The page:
There was never a question as to who would design and create our invites, it was just a matter of the two of us combining our vision and aesthetic to create an invitation that we would both love.
I must admit, leading up to this year I never thought that the invite below would be what I would be sending out [I had my eye set on much cleaner types of styles]. However, I love these invitations with all my heart and now that I have them I could not imagine anything topping them!
We began with a month-long design process where we spent a little time each weekend working on the design. Each of us coming up with various assets and ideas, then discussing what we liked and didn't like, and how we could combine the two to make one invitation. This would have gone on forever but we had to lock it in. Looking at the below, I honestly can't even tell you who came up with which pieces - which I love because it means that this design truly was a combined effort.
|Transparency set up on giant lightbox - waiting to burn the screen|
Once we had our design, we went off to Kinkos to get it printed on transparency paper. Since our invitation paper was large, the transparencies also had to be huge! Although Jack and I have completed many screen printing projects at home, this particular one was a little more delicate so we jumped at the opportunity when our friends at YORODEO offered to lend us their space and equipment.
|1. Jack washing out the screen | 2. Setting up the dry screen in the clamps | 3. Paint in place, paint squeegee|
4. Putting the paper in place | 5. Painted screen
I was a little obsessed with the drying racks... I just loved how organized it all looked and how you didn't have to lay your pieces out on the floor and then hop scotch around them trying not to smear the wet paint. Looking at these photos my feelings haven't changed at all. I definitely feel as though a museum dedicated to cool organizational tools would do very well.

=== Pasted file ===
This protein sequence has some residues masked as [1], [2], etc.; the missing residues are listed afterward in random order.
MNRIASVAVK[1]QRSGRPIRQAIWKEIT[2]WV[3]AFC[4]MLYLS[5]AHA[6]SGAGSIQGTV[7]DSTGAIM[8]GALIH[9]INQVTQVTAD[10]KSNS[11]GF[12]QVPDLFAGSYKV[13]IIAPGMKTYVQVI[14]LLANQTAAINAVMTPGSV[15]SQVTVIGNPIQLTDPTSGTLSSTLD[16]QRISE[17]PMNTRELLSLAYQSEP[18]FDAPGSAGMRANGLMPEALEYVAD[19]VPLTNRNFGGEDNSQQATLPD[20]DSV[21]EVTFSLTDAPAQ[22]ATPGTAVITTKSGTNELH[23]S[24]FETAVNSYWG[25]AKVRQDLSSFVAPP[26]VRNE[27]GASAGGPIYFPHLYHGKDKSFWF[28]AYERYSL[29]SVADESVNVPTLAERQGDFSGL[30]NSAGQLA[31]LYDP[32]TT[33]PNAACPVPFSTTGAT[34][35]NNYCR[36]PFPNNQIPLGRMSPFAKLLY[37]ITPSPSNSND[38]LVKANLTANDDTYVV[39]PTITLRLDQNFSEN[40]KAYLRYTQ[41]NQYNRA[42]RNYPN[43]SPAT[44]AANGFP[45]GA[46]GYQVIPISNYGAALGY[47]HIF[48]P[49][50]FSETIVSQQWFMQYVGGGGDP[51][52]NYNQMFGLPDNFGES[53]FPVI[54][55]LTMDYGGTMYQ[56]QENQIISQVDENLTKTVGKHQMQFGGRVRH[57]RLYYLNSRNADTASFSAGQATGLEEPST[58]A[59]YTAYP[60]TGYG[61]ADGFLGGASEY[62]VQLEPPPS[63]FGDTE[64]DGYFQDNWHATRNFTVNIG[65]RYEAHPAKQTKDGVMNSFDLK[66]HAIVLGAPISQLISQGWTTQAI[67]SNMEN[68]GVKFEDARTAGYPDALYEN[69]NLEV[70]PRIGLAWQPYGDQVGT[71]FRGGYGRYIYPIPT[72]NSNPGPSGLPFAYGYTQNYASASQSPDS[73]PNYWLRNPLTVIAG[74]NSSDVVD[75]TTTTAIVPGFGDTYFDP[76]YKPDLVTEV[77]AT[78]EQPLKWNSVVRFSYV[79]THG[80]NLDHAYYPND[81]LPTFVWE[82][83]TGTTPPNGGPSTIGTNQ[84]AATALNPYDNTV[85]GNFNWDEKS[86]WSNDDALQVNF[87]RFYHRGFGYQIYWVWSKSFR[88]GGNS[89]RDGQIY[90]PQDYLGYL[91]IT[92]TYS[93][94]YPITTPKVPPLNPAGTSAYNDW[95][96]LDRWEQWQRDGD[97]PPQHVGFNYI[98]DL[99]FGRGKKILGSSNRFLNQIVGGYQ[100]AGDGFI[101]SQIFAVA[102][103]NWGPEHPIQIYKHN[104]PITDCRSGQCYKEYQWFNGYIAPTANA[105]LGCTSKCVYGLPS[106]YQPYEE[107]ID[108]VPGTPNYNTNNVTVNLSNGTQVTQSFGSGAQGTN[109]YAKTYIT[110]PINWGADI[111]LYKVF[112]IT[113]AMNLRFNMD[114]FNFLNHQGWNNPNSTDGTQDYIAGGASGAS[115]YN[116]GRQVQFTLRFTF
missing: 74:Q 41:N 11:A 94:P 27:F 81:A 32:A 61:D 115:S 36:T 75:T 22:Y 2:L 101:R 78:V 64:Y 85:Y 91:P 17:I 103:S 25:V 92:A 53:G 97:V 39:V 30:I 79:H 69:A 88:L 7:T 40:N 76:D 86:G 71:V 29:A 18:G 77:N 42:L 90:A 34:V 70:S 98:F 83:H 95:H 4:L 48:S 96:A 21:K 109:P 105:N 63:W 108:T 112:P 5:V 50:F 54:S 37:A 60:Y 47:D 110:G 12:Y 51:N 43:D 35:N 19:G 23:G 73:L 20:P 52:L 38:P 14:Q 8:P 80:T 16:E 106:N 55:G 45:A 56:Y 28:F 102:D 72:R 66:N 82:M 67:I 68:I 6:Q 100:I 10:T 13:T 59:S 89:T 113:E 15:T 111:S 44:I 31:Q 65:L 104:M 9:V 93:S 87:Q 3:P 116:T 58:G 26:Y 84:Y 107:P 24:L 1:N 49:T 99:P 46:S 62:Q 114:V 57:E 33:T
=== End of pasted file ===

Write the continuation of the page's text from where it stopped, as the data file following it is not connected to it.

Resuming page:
Each sheet printed had nine invitations on them, which meant that we had to pay Kinkos another visit and use their giant paper slicer. Sure we could have paid them to do this but we felt like being stingy... this will not happen again - the slicing process would. not. end. To make matters worse, we accidentally printed invites for every person attending, rather than couples, families, etc. Needless to say, we have a large stack of leftovers. Party favours anyone?
|Our envelope seals|
Once we had our invites, RSVP cards & envelopes side by side, we realized that we were in need of a little colour. Jack quickly put together these J&S buttons and we glued them to the flap of each envelope. It's just a hunch but I'm guessing a lot of these fell off in transit.
|The finished product. 1. Envelope | 2. RSVP card - back | 3. Envelope seals | 4. RSVP card - front | 5. Our finished invitation|
Cost of invites: $88.93
- $6.33 - Paper: $0.52 / sheet, 10 sheets [only actually needed 5]
- $5.87 - RSVP Paper: $0.75 / sheet, 6 sheets
- $3.10 - Seal paper: $0.90 / sheet, 3 sheets
- $5.73 - Seal cutter: $5.00 on sale - thank you, Martha Stewart
- $35.19 - Envelopes: $5.10 / 10 pack, 6 packs [so we could have do-overs]
- $10.35 - Paint: $9.00 [we have LOTS leftover]
- $22.36 - Transparency - probably could have cut this cost down by a third.